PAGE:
When I was in my early teens, the time in your life when you think you know everything, when in fact you know nothing, I was in the car, with my father and mother, and my mother was talking about something that had happened, in the past. And I said, ‘The past! What’s the past? It’s only the future that matters.’
My parents, particularly my mother, were furious. But it took many years for me to understand the clumsiness of my comment and why it angered, and upset, my mother so much.
My grandfather, on my father’s side, fought in France during the First World War. He was badly wounded and shipped back to England. It was on a hospital train, rattling its way through France, he met my grandmother, Bertha – it was she who nursed him. After the war ended, they married – theirs was a happy ending.
My mother’s father, my grandfather, also left home and went away to fight in the First World War. But he came back a shadow of himself. He was someone, and I have a very dim memory of him, who you weren’t allowed to touch or talk to – because if you did, he would explode, physically and verbally.
My mother grew up, in London, during the Second World War. She had a bomb shelter at the end of the garden – which I used to play in when I was very little. And she married a man, my father, who had been called up to fight, and who at the very tender age of 24 was the acting commander of a tank regiment – he only got that position because everyone else before him had been killed. He came back reasonably unscathed but I was warned, as a child, never to go up to him when he was asleep – because, like my grandfather, he would explode.
It has taken me years and years to understand and appreciate all this. So, I wanted to write a book which showed the link between now, the present, and the past – which tried to explain, show, that we wouldn’t be living the lives we have now without the sacrifices our parents, grandparents and, perhaps, even great grandparents made for us during their lives. Because they, in their own way, have been our angels, looking after us, fighting for us, even dying for us, guiding us through, to where we are today.
I also wanted to write a book which would say to its reader something along the lines of, ‘stop thinking and living small, start thinking and living big’. So what if you were born in the wrong sized house on the wrong side of the wrong sort of town? Someone, even many people, worked hard to get you there. So rather than be embarrassed, dragging this chip around with you for the rest of your life, say thank you. Celebrate. And, if you’ve got a gift that non-one else has, whatever it is, then use it. And, if that means being different to everyone else, being a bit weird, even eccentric, you should still use it, even more so.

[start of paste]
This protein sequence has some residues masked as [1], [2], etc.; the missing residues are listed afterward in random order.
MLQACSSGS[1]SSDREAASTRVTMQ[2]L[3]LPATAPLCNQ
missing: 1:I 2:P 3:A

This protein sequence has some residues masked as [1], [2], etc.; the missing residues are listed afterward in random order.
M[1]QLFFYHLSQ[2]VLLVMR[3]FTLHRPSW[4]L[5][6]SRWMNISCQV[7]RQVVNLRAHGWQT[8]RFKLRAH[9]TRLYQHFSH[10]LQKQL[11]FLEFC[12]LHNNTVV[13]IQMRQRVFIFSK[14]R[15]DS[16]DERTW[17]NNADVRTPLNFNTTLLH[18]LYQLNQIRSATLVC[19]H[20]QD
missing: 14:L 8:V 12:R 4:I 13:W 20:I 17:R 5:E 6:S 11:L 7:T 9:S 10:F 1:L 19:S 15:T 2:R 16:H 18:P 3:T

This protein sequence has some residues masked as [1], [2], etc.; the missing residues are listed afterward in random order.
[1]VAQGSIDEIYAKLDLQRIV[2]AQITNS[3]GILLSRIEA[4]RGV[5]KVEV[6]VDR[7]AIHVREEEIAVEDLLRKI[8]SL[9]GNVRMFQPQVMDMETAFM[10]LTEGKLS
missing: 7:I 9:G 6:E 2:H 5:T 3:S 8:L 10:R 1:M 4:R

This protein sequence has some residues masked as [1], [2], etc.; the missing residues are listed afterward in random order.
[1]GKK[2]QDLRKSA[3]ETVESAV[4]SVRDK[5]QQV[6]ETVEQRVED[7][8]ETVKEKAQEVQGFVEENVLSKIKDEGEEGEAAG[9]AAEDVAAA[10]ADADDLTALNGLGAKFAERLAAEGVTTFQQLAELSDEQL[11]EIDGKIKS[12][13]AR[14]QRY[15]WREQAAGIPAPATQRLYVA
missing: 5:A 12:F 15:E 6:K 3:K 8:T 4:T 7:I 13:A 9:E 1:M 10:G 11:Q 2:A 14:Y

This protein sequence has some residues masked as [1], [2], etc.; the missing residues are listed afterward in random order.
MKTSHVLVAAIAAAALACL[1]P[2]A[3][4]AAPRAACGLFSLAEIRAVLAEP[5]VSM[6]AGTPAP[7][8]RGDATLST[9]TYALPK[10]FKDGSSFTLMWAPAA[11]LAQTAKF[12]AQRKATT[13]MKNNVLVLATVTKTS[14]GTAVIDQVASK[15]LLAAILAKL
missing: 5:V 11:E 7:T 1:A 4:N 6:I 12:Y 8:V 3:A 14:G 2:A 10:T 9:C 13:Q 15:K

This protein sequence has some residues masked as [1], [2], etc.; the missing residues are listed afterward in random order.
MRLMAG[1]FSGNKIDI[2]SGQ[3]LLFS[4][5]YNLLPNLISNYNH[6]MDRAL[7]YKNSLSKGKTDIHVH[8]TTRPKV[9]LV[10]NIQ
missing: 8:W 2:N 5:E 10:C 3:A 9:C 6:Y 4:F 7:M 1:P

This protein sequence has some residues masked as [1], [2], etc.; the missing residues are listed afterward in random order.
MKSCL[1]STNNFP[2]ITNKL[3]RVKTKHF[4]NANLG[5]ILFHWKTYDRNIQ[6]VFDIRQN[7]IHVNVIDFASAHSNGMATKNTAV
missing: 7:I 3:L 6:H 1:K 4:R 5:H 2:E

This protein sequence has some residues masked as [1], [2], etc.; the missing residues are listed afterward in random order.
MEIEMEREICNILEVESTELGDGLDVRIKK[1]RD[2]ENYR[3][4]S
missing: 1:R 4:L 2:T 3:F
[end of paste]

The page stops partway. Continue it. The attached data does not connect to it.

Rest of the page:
Differences should be encouraged, explored and shared, rather than hidden away.
Hidden away …
It’s the old skeleton, the one we, and the society we live in, hide in a cupboard. We lock it in and throw away the key in the hope that it will never get out. But, of course it will. Because the day we are born, is the day we die. And that’s the one thing, whoever we are, wherever we live, man, woman, rich and poor, we all share – death.
In WE’VE COME TO TAKE YOU HOME, Sam can only conquer death if she overcomes her fear. I wanted to write a book which would, even in just a small way, get that skeleton out of that cupboard and shake it around a bit. Try and make it into something we could actually accept, even talk about, be just a little less afraid of, rather than something we run away from.
Lastly, we have two wonderful god-daughters, Livvy and Alice. Livvy adored Harry Potter. She read every book, however long. But Alice, the other god-daughter, hated Harry Potter. The characters were pretty much all male and she was less than impressed with the wizards. She pronounced it silly. And asked me one day, if I might write a book, specifically for girls, with female protagonists, which didn’t have any wizards, and wasn’t silly. So this is Alice’s book. And I’m hoping Livvy might like it too. Because, yes, there is just a little magic. But don’t tell Alice …